We dipped colorful leaves in melted beeswax this weekend. Faye took her Halloween costume for a test-drive, I snapped a few photos, neither one of us upended the pot of liquid wax. Here’s a bit of a how-to in case preserving a bit of fall color is a thing you’d like to try.
Wax-dipped leaves require a process that’s a bit more laborious than the stick-em-in-a-book and tape-em-to-a-wall technique that we’ve practiced in years past, but they’re still very simple to make and the resulting gems can be hung without risk of curling up or drying out, which feels worth the small bit of extra effort if you have the time or inclination. For our part, we hung some of our finished leaves from the mobiles in Faye and Silas’s room and the wax dip will mean they’ll stay fresh above their beds through Thanksgiving.
Beeswax Dipped Leaves
What you need:
Melted beeswax (This is the perfect occasion to remelt the nubs of old candles. There are lots of tutorials online for this kind of fall time gaiety, and most will tell you that you need bleached beeswax, or clear paraffin. Tut-tut! Plain old beeswax will do.)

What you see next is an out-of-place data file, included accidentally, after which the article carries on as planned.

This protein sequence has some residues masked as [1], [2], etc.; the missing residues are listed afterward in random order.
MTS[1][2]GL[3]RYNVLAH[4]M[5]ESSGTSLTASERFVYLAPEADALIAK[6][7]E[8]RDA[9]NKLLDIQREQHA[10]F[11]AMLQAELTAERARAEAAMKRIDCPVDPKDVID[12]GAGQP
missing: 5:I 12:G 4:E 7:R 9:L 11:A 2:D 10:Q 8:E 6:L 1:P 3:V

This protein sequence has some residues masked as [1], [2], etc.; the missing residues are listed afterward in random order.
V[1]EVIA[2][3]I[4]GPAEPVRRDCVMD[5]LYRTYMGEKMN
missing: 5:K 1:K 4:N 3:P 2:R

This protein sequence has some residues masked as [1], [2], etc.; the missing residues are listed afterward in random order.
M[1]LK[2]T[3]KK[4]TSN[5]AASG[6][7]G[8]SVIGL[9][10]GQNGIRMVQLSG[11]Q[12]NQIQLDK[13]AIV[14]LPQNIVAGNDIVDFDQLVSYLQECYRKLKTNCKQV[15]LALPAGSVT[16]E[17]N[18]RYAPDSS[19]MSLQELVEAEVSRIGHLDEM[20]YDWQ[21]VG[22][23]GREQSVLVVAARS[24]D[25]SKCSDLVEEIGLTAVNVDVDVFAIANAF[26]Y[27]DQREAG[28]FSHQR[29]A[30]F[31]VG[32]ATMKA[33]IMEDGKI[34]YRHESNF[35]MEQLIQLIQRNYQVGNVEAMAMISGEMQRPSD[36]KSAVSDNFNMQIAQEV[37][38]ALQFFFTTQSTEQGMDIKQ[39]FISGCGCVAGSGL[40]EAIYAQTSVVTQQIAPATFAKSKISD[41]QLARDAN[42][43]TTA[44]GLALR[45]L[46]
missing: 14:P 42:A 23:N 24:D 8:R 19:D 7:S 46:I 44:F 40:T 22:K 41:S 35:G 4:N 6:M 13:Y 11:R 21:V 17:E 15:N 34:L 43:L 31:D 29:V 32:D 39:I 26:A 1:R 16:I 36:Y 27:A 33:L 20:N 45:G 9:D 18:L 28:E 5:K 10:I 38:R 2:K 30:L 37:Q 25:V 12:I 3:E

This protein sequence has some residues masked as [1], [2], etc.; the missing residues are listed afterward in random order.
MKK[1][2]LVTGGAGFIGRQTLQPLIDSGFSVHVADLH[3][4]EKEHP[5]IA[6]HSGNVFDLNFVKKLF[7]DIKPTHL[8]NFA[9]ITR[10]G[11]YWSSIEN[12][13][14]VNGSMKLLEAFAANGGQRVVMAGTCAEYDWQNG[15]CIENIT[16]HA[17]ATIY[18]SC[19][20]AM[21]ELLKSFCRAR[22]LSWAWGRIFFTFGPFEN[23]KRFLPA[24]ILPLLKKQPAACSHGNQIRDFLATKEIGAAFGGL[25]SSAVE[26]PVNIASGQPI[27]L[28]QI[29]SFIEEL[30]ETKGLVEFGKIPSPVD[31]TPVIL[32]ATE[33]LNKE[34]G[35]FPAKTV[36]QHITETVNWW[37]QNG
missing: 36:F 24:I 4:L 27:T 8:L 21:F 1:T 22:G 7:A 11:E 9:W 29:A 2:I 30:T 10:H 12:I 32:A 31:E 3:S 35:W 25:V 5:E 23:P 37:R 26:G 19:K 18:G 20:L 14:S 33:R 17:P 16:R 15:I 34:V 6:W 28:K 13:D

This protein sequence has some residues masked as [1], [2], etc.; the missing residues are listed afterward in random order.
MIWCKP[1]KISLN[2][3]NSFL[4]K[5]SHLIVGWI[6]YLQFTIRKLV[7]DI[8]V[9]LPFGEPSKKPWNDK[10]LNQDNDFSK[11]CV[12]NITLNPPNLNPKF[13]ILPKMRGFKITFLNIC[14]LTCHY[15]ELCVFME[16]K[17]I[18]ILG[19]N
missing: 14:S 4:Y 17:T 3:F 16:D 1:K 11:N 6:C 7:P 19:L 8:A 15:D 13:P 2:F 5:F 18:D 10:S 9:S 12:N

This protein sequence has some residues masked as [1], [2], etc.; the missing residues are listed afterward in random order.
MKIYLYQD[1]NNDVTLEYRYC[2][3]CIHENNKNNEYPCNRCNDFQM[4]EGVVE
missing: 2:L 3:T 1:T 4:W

Double-boiler (Or! A makeshift one made from a tin can and a sauce pan.)
Newspaper (Helpful if working with an enthusiastic toddler; not completely necessary.)
What to do:
+ Melt the wax. We have an old double boiler that I keep under the sink for the purpose, but if you don’t have one of those, melting wax in a tin can set in a water bath will do the trick.
+ Once melted, dip each leaf into the melted wax and allow to drip dry for a moment before setting it on a piece of newspaper to finish drying. (If you’re very particular, you may choose to suspend immediately to finish drying so that positively all of the wax is evenly set. Not necessary, if you ask me.)
+ Tie string to the stems and hang suspended in front of a window, or from a makeshift mobile, or anywhere you’d like.
NB. If you’re watchful, I found this to be a project a three-year-old is more than capable of helping with. Of course, Faye twice dipped the tips of her fingers into the melted wax. It wasn’t so hot that it burned her—far from—but she decided she didn’t like the feeling of the wax drying on her fingers and was content to watch me dip the remainder. As with any project involving young humans, a hefty dose of patience and a healthy relationship with perfection helps things along.
What about you guys? Favorite fall projects in the works?